August 9, 2021 1:24:56 am
In a conversation with The Indian Express, Raigad District Collector Nidhi Chaudhari, who has been literally in the eye of the storm over the last year, said the district administration was planning to have Disaster Management Committees in every village and train local residents for rescue work, which will help to save lives during the “golden hour” that is critical to every rescue operation. Excerpts:
Within a year, the district has been hit by two cyclones and a major flood last month. What has been the impact of this on the administration of the district?
I can only say that these are very difficult times and handling two cyclones and a massive deluge during the pandemic was not easy. It takes a toll on the physical and emotional health of the entire team. We were working tirelessly day and night to tackle the pandemic, migrants’ crisis during the first lockdown, the second Covid-19 wave and amid all this, the natural disasters have tested our mettle again and again.
Is there a combined assessment of the damage of the last three disasters in terms of lives lost, houses and infrastructure destroyed, and the financial cost of compensating and repairing all the damage?
Yes, we do detailed damage assessment exercises after natural disasters and submit our proposals to the government. For Nisarga Cyclone, we had disbursed a total of Rs 348 crore to those affected, including ex gratia compensation, grants for damaged houses, loss of agriculture, fishing nets, death of poultry/animals, cattle shed, shops etc. Likewise, SDRF/CMRF compensation to an extent of Rs 23.56 crore was paid to citizens impacted by Tauktae Cyclone.
During the recent floods, the administration has immediately done a damage assessment and sent its demand to the state government. The government had released grants for the ex-gratia compensation, which was given to the families of the deceased according to the regulations. We are also giving free ration to all the affected people.
The loss of public infrastructure especially in schools, anganwadis, government buildings and electricity infrastructure were immense and we have attempted to rebuild the same.
Why is reaching assistance to the people at the mercy of natural disasters still so tough in these times of proliferation of technology-enabled rescues, social media apps, artificial intelligence, etc?
India is a vast country and most of its population still lives in villages, which are far away from the power generation centres. Access to modern technological tools in rescue and relief is most often post-disaster and not before a disaster. In disaster-affected rural areas, telecommunication facilities get adversely impacted. In the recent landslide at Taliye, which happened around 5 pm, we got the information but due to inclement weather, no helicopters could fly.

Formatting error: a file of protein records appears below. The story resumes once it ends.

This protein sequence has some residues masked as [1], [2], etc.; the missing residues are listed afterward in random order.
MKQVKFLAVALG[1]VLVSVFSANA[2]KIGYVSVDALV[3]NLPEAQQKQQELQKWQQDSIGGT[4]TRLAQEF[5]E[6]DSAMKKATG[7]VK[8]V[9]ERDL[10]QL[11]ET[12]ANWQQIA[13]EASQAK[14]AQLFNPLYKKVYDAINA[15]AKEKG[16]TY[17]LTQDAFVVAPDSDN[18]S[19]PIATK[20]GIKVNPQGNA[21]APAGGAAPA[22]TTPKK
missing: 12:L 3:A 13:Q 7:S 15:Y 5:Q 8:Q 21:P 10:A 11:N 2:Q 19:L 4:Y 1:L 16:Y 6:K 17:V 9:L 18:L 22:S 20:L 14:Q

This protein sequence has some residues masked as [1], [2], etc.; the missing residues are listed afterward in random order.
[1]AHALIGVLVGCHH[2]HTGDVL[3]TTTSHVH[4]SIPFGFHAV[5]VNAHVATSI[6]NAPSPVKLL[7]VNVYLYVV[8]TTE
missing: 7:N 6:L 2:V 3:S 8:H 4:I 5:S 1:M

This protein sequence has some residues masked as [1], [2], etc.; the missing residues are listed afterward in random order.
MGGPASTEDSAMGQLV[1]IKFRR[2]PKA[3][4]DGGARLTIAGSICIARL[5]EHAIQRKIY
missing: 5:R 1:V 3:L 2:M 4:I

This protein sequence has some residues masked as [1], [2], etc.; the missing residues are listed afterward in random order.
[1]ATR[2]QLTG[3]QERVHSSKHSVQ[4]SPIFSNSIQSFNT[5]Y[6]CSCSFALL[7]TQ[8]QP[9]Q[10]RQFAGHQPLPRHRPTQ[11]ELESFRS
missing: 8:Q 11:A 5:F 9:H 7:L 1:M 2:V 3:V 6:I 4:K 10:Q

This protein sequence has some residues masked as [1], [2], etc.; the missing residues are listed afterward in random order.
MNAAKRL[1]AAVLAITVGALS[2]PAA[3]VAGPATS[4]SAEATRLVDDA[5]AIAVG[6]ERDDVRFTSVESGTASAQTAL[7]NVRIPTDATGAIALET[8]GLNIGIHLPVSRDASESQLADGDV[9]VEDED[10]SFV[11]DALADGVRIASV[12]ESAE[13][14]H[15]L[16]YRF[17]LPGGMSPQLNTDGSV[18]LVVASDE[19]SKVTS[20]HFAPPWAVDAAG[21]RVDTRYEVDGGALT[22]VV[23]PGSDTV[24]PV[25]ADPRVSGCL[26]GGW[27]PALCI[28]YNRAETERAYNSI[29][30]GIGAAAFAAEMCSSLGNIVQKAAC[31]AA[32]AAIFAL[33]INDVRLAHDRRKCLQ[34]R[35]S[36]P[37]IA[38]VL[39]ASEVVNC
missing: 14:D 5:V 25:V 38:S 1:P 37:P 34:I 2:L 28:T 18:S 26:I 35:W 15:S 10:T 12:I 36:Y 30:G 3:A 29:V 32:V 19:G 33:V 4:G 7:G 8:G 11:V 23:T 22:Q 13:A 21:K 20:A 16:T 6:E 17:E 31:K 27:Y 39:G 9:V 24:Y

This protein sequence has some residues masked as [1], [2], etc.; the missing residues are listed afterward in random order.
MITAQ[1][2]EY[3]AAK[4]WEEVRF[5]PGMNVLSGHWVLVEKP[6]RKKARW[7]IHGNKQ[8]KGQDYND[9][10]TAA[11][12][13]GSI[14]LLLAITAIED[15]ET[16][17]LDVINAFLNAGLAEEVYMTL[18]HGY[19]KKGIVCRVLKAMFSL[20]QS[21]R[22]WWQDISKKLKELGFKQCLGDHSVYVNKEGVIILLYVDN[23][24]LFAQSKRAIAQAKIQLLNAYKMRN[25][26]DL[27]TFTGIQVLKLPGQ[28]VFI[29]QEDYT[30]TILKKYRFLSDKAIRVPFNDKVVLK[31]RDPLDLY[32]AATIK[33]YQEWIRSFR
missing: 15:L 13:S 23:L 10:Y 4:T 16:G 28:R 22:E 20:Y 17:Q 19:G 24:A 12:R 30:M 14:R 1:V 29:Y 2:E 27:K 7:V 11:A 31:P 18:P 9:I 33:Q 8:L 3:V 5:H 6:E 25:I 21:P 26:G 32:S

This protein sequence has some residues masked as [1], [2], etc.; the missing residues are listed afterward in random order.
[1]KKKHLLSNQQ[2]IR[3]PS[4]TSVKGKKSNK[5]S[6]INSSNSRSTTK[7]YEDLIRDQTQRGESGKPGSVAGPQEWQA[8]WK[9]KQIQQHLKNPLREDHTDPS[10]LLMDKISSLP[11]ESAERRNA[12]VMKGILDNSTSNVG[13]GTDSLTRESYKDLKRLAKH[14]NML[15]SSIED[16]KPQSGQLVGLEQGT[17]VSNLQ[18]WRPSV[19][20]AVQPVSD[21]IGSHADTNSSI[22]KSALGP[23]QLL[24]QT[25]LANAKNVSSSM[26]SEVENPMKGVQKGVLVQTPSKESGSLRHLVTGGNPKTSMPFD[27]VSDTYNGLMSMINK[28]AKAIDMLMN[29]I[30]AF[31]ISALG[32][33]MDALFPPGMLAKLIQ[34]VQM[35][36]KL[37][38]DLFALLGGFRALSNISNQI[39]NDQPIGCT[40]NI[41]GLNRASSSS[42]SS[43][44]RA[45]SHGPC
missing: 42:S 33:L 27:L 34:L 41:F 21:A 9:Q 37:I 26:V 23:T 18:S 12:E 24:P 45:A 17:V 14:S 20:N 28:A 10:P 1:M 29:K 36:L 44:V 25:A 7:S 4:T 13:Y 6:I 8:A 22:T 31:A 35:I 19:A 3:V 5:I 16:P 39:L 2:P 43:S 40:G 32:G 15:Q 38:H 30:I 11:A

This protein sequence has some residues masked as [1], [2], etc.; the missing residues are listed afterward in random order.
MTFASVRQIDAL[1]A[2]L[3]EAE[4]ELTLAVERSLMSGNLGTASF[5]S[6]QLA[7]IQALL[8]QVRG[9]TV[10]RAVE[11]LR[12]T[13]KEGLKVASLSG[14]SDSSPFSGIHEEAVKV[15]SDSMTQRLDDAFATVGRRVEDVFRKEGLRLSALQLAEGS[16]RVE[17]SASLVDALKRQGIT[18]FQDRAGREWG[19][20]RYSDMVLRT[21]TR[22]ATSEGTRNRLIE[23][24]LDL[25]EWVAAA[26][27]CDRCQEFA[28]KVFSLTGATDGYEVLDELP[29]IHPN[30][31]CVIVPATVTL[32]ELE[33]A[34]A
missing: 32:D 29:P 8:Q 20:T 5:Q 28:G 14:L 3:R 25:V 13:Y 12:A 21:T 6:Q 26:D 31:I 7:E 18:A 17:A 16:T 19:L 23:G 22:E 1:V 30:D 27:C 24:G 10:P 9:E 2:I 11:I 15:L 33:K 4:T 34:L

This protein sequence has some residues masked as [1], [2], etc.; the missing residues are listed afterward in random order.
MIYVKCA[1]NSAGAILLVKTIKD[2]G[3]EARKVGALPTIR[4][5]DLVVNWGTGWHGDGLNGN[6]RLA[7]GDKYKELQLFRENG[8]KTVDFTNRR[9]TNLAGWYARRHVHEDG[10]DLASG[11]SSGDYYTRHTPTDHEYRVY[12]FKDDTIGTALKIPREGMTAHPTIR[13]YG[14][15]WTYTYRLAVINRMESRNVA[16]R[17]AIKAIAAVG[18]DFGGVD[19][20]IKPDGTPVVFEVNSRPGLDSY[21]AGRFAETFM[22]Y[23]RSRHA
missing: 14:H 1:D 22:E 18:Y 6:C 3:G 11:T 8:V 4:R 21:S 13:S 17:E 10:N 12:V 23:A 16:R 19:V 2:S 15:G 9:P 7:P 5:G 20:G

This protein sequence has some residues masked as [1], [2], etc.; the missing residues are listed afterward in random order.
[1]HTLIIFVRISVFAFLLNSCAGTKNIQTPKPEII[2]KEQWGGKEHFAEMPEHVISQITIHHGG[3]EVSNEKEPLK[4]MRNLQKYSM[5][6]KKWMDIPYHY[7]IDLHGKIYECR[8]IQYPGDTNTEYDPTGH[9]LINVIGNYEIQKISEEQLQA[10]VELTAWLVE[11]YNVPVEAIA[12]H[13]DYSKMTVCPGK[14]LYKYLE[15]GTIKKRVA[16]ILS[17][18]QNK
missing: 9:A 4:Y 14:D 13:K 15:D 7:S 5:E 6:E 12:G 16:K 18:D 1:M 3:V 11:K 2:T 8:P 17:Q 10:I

Our efforts of sending Navy, Coast Guard and NDRF team through boats also failed because of flooding in the Savitri river. The teams were stranded for 10 hours due to flooding and massive landslides on multiple locations. In such unprecedented floods and landslides, the administration couldn’t reach in time.
Nevertheless, compare our response with the most technologically advanced nations like Germany and China, which had massive casualties due to floods in recent times. Somewhere, it is not just technology but compassion and empathy, which plays a more critical role in disaster handling.
As the government’s top representative in the district, what lessons have you learnt from the last year?
I always believed in leading from the front and doing the right thing. I knew that my team will be as strong and committed as I am. One has to shed off all fears while handling disasters and try every possible opportunity to help people, provide relief and plan well even during chaotic times. It wouldn’t have been possible for us to tackle large-scale evacuation during Cyclone Nisarga and Tauktae if the teams were afraid of contracting Covid.
Besides, I learnt that true character is tested during calamities and that people share and care when it is most needed. There are amazing people in the ground putting their lives at risk to save others. There are houses, which open their doors for sheltering evacuated people, there are women who cook for the entire community, there are doctors/nurses who go to remotest areas walking miles to treat people, there are talathi/police constables performing beyond the call of duty. Also, I learnt that natural disasters cannot be stopped or predicted but we can arm ourselves with knowledge and make attempts to save lives. For example, the district administration has sent detailed proposals for cyclone shelters, measures for landslide prevention, lightning arresters, desilting of rivers etc.
We are also planning to have Village Disaster Management Committees in every village and train local people on rescue work. This will certainly enable in saving lives during the golden hour of a rescue operation.
Even after being such a big district, Raigad still has no multi-speciality hospital. What are the plans for improving the health infrastructure and facilities?
This district indeed has weak health infrastructure and it was the biggest worry factor while handling Covid. We had brought a lot of private facilities onboard for the Covid management. To strengthen public health infrastructure land was granted for a medical college in Alibag. The district administration has also given land for 66 sub-centres/PHCs, which were approved in 2013 but could not be started due to land issues.